Interfaith Coalition Formed to Oppose Discrimination by Religious Child Welfare Providers

Logo for the Interfaith Coalition on Children’s Rights.

The nonprofit litigation firm Children’s Rights has announced the creation of an Interfaith Coalition for Children’s Rights, which will be focused on fighting federal and state governmental efforts to permit discrimination on the part of faith-based child welfare providers.

The coalition, made up of religious and spiritual leaders around the country, “will oppose legislation and policy changes that would enshrine a ‘license to discriminate’ into law and ultimately deprive vulnerable children of safe, loving homes,” according to a statement issued by Children’s Rights.

“Our faith traditions teach us to treat everyone, especially those in need, with the dignity and respect we want for ourselves,” said Rev. Dr. Serene Jones, president of Union Theological Seminary, in the statement. “That’s why the Interfaith Coalition was formed: to focus on children in foster care.”

Since 2015, when the Supreme Court case Obergefell v. Hodges made same-sex marriage the law of the land, 10 states have passed laws allowing faith-based child welfare providers to discriminate against LGBTQ people, single people and anyone else who does not comport with the institutional religious beliefs of the organization. A number of other states permit that sort of discrimination as a matter of policy, but do not have laws on the books to guarantee that permission to faith-based providers.

The issue has jumped to the federal level recently. Last year, a bill to protect faith-based providers that wished to discriminate made it into the annual appropriations process (it was ultimately removed). And a lawsuit continues against federal grantees and subgrantees, filed by a lesbian couple trying to foster refugee children and were rejected because they “did not mirror the Holy Family.”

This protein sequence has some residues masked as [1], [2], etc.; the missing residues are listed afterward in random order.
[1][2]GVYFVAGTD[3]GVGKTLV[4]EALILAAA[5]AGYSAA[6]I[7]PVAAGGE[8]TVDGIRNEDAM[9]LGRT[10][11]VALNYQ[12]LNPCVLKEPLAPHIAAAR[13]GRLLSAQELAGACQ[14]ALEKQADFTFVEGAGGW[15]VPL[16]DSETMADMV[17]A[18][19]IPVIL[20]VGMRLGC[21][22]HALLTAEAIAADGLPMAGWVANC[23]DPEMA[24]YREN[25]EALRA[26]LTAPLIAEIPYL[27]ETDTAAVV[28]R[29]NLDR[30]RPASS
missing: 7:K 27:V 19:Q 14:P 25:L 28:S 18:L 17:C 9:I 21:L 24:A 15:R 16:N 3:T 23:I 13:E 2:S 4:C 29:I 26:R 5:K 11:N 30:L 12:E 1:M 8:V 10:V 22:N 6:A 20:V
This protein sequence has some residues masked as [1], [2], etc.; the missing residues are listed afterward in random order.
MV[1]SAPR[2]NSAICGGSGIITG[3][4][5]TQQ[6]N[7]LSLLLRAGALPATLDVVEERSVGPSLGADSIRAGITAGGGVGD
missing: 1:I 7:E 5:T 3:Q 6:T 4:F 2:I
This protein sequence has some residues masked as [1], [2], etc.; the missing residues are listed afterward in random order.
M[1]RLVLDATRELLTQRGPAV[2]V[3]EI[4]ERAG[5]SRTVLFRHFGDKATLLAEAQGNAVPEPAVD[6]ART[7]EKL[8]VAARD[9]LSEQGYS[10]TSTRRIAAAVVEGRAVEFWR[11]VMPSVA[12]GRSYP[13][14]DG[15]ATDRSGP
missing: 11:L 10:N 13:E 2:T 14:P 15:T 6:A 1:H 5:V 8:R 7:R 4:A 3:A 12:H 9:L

Meanwhile, a group of Republican legislators have written the Trump administration urging executive branch action to shield faith-based providers. There is a growing expectation that President Trump will soon act on some or all of their requests. The administration has already provided a waiver allowing federal funds for discriminatory providers in South Carolina.

Children’s Rights spokesman Daniel Kessel said the Interfaith Coalition’s early priority will be to harness opposition to any executive branch actions that roll back protection against discrimination. The coalition will also help build support for the Every Child Deserves a Family Act, which would prohibit any discriminatory exclusion of children among providers receiving any federal child welfare funds.

The law also includes the provision of a private right of action in federal court for any child experiencing such discrimination, and bans the use of federal funds for so-called conversion therapy, where changing a child’s sexual orientation or gender identity is viewed as a treatment strategy.

That bill has been introduced regularly since 2009, when it was first dropped by former Rep. Pete Stark (D-Calif.). It is currently sponsored by Rep. John Lewis (D-Ga.) and Sen. Kirsten Gillibrand (D-N.Y.).

Going forward, Kessel said, coalition members “will be called on to sign letters, participate in amicus briefs and mobilize grassroots action — though a particular litigation target is not on the table yet.”

Children’s Rights staff attorney Daniele Gerard will serve as the internal point person for the coalition.

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John Kelly, Editor in Chief, The Chronicle of Social Change
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